So much of the reporting we see today treats politics as if it were a contest for prize that only the winner of the election can truly enjoy. The rest of us (the supporters at least) have the vicarious thrill for a week or so. It is as if the whole purpose of politics is for our entertainment, yes – much like a horse race.
Elizabeth Warren reminds us that it is about so much more than winning and losing elections. This report from the New York Times Magazine goes into a good bit of depth examining her credentials, her positions and her character. I was sort of a fan when I began reading. I think that I am now completely sold.
Certainly I can identify with her as a University of Houston grad and the importance that the $50 per semester tuition played in our ability to go to college in the early 60s. Beyond that we share some deeply-seated values with respect to the purpose of an economy and the need for regulating free markets.
I will listen to the upcoming debates, but I will be surprised if any other candidate will be able to elaborate consistent policy proposals that resonate with me the way hers do.
*Borrowed from one of the items in the shop on the EW campaign web site. I may have to buy a few of her “Resist Responsibly” ale glasses. Let’s go shopping.
You see a lot of white marble in Washington, D. C. It has been turned into great buildings and monuments by craft workers of many skills. You see much of it at Arlington National Cemetery and other monuments in and around the national capital. Much of it came from the white marble quarry in Danby, Vermont. One notable example is the Jefferson Memorial. Here is a meditation on the marble from that quarry and its evocations for Memorial Dayafter a summer trip that took us to both Danby, Vermont and the Arlington National Cemetery.
The marble rose from Danby’s
with Earth’s fire cooling yet
inside its veins.
Now, shaped and polished, carved
by craftsmen skilled
I read recently in the New York Times that the president paid no taxes during eight of the ten years from 1985 to 1994 when he was writing off losses of $1.17 billion for the decade. The next day he went to his Twitter account to tell us that it was fake news, of course. Then he went on to say that developers took advantage of laws during that period to take big write-offs. They considered it “sport.”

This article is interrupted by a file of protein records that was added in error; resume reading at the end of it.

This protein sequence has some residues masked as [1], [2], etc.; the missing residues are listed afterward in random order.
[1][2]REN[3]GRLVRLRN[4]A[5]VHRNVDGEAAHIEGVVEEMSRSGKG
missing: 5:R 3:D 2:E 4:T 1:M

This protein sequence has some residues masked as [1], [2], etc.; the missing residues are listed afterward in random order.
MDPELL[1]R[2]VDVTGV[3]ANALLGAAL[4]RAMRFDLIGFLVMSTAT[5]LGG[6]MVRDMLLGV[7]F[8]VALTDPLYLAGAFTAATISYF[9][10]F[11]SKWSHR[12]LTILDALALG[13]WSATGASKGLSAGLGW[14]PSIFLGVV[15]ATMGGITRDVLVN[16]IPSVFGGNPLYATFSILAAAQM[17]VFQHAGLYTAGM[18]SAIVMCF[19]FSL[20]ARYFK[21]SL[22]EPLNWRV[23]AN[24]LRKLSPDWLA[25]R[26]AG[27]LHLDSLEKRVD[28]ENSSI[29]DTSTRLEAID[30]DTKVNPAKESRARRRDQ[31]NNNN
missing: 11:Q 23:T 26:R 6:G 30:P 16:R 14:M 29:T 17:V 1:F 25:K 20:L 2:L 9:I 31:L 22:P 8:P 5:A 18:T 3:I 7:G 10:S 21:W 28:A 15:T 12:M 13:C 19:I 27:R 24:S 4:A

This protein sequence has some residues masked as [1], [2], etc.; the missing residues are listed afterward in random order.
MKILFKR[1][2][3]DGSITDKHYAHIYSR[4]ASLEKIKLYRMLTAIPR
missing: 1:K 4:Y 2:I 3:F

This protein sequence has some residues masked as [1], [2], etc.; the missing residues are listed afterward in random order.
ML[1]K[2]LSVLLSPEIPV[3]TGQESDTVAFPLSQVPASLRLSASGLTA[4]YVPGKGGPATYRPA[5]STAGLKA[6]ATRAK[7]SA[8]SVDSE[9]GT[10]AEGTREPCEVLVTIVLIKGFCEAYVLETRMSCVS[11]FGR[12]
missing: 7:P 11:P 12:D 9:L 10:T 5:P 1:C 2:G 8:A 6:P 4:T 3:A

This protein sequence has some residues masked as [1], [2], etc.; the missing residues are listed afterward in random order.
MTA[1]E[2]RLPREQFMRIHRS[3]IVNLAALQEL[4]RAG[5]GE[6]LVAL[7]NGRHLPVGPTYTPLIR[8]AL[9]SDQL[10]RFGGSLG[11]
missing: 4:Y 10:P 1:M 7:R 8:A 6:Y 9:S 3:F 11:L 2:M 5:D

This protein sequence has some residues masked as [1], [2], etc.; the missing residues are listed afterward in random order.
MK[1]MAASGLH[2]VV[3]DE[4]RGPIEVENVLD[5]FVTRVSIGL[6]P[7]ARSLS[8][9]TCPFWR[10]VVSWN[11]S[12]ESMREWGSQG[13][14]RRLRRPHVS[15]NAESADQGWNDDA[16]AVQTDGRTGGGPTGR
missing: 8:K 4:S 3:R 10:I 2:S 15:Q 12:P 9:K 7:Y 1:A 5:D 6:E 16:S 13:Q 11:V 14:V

The day of that report I received a letter from the IRS telling me that I had miscalculated my return for 2018 and that I must send a check for $922.73 by May 27 or pay additional interest and penalties. My underpayment was not the result of sporting the government. I made an honest mistake. My check is already written, sent, and cleared my bank.
If you know this family, please consider giving them a hand right now. Our community has benefited so much from their presence. They have given us much in the way of both creativity and service. Now they are fighting an enemy most of us will never have to confront. Your assistance would be well invested.
A month ago I sat in front of the television the better part of the day and watched as the roof and spire of the cathedral of Notre Dame de Paris were ravaged by fire. The entire structure, the beautiful windows, and the immense organ whose notes have been measured to reverberate for a full six seconds at the midrange of the scale — all of it was at risk of destruction.
The shock was immediate as the world looked on. As I watched the fire progress, there was among the people of France and around the world a growing sense of foreboding and sorrow as it appeared that it could all be lost. The cathedral represents one of the spiritual and cultural centers of western civilization. It is irreplaceable.
Brazosport Center Stages opened Arsenic and Old Lace last night in the Dow Arena Theater. To be sure, it’s an old play and every community theater has offered it several times in the time most people spend in a single community. But these are days of mobility and rootlessness. Things like “A&OL” given to you by friends of such superb talent is a gift that is settling to the soul.
Wes Copeland, who doubles as executive director of the Brazosport Center for the Arts and Sciences, assembled and directed a cast of experienced players who share a love of theater, a lot of talent, a joy in giving it to their friends, and . . . well, that’s about it. Beyond those qualities held in common, they represent the spectrum of businesses, trades and professions that make up a village like ours.
In addition to the wonderful performances by Aunt Abby and Aunt Martha, you will be able to see the results of Dr. Einstein’s somewhat sub-standard plastic surgery and you can follow the political and engineering exploits of the brother who thinks he is Teddy Roosevelt. Don’t miss it.
Jonathan Brewster and the result of the plastic surgeries performed by Dr. Herman Einstein. Don’t tell him he reminds you of someone you’ve seen in a movie.
Teddy Brewster – off to finish the Panama Canal
Reservations are available for performances Thursday, Friday and Saturday nights and Sunday afternoons through May 5 at this link. Laughter is very necessary to your health and well-being. Works better than elderberry wine.
More photos from the dress rehearsal may be viewed on the Flickr site. If you buy a ticket you will see completed costumes, makeup and set.